We are a team of experienced Systemic Psychotherapists, often referred to as Family Therapists. Family Therapists also work with couples and individuals, but whomever we are meeting with we tend to think from a relational perspective. If you would like to know a little more about family therapy, information produced by the UK Association for Family Therapy can be found here. Some FAQs about family therapy are answered here.
We offer psychotherapy to individuals who want to think about the impact of violence and abuse on their lives and relationships.
We offer couple psychotherapy to couples who want to make changes in their relationship, to move beyond violence and abuse. Our work starts with agreeing a no violence contract.
When we work with couples or families we work as a mixed gender therapeutic team of two psychotherapists. Whether you are a heterosexual couple, a same sex couple, or however you describe your gender and sexuality, we believe that violence in intimate relationships has a gendered aspect, that men and women experience relationships and violence differently.
We encourage everyone we work with to explore their ideas about the relationship between gendered identities and violence, and to explore their own learning about gender in the course of their developing as a person.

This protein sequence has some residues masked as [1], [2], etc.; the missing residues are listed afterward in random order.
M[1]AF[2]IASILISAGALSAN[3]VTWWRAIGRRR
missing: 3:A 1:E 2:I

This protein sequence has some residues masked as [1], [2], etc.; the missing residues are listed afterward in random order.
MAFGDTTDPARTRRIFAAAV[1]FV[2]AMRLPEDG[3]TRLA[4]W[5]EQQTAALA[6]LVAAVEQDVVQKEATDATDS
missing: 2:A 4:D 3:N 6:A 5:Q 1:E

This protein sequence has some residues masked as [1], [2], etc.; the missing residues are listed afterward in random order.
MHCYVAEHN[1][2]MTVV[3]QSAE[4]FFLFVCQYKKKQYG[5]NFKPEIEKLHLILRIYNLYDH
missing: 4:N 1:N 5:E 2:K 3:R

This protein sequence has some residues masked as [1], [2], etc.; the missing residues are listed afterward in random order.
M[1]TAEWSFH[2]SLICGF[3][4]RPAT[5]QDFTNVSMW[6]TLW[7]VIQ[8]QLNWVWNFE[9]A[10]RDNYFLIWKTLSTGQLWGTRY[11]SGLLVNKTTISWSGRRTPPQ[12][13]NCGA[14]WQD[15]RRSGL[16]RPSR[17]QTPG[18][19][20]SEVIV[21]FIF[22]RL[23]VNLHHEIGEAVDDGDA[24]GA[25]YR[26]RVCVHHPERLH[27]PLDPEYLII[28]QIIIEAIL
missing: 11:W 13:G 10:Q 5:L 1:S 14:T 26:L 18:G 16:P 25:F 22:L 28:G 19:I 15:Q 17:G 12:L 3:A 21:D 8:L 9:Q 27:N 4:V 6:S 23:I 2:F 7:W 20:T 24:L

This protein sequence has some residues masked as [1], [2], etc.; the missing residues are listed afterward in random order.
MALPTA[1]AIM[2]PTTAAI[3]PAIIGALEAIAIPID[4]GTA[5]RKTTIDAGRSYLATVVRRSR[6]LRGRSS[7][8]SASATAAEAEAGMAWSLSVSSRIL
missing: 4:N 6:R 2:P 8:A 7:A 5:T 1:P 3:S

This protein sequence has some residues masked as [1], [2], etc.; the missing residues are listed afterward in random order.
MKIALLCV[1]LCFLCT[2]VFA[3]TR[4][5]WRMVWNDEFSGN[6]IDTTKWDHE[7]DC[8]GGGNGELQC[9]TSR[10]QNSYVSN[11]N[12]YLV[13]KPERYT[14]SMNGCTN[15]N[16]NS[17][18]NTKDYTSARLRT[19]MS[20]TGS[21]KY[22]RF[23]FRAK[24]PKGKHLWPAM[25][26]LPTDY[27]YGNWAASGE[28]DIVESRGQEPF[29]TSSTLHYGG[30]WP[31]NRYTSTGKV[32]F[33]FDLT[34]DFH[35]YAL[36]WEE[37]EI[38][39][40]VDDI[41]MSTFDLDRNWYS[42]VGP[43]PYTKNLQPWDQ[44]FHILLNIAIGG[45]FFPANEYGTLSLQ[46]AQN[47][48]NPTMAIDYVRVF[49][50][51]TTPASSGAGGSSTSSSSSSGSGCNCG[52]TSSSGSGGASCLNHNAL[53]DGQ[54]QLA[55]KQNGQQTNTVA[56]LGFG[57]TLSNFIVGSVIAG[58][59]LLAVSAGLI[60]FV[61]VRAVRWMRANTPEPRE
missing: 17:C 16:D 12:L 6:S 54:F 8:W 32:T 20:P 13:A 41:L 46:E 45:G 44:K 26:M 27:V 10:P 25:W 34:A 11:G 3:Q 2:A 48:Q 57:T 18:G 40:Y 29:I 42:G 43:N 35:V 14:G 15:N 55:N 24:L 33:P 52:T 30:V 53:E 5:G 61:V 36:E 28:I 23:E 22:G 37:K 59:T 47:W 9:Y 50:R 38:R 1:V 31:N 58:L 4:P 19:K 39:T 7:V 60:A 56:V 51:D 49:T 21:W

In all our therapeutic work we privilege creating a safe context for everyone involved. As a minimum we require a ‘stable third’ party to the therapeutic relationship. This means involving a third party, someone trusted by everyone involved, who is able and willing to bring to our attention any episodes of abuse or violence during our work together. An episode of violence or abuse does not mean that we would stop the therapeutic work, but it does mean that we would re-focus the work in the short term on reviewing safety plans, re-working our shared and agreed ideas about how everyone involved in the couple, the wider family, and with the therapy can be safe.
If you are interested in talking to us further about psychotherapy please contact us.
Evidence for Systemic Psychotherapy in contexts of domestic violence and abuse
In 2016 Gunnur Krakurt and colleagues at Case Western Reserve University conducted a systematic review of the outcomes and effectiveness evidence for couple therapy in contexts of domestic violence and abuse. Selecting only “moderate- to high-quality studies” to include in their review, they concluded that the analysis of the data “provides evidence supporting the idea that couple therapy is a slightly better treatment approach than standard treatments.” (2016, p. 578) For couples who want to stay together and make changes to their relationship, to live together without violence, then the evidence suggests that having therapy together is more effective than therapy apart, or therapy just for those who use violence and abuse in the context of family and intimate relationships.